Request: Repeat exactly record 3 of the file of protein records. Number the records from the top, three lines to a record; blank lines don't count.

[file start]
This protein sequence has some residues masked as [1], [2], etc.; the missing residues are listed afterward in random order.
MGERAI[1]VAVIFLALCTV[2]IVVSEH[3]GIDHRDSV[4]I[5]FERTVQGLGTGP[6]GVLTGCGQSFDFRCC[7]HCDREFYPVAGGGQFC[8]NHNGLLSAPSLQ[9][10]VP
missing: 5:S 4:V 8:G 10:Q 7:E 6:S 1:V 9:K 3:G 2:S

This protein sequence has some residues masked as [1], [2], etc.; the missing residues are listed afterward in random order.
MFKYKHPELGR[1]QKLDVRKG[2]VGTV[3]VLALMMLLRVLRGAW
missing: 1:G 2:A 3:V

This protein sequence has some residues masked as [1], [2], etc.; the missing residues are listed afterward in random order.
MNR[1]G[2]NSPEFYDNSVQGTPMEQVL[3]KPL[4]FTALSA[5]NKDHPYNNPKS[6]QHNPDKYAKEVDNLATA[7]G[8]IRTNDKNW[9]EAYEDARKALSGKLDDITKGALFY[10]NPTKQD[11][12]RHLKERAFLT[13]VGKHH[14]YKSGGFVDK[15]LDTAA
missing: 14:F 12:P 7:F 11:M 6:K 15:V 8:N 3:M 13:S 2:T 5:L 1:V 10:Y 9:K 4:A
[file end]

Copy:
This protein sequence has some residues masked as [1], [2], etc.; the missing residues are listed afterward in random order.
MNR[1]G[2]NSPEFYDNSVQGTPMEQVL[3]KPL[4]FTALSA[5]NKDHPYNNPKS[6]QHNPDKYAKEVDNLATA[7]G[8]IRTNDKNW[9]EAYEDARKALSGKLDDITKGALFY[10]NPTKQD[11][12]RHLKERAFLT[13]VGKHH[14]YKSGGFVDK[15]LDTAA
missing: 14:F 12:P 7:F 11:M 6:K 15:V 8:N 3:M 13:S 2:T 5:L 1:V 10:Y 9:K 4:A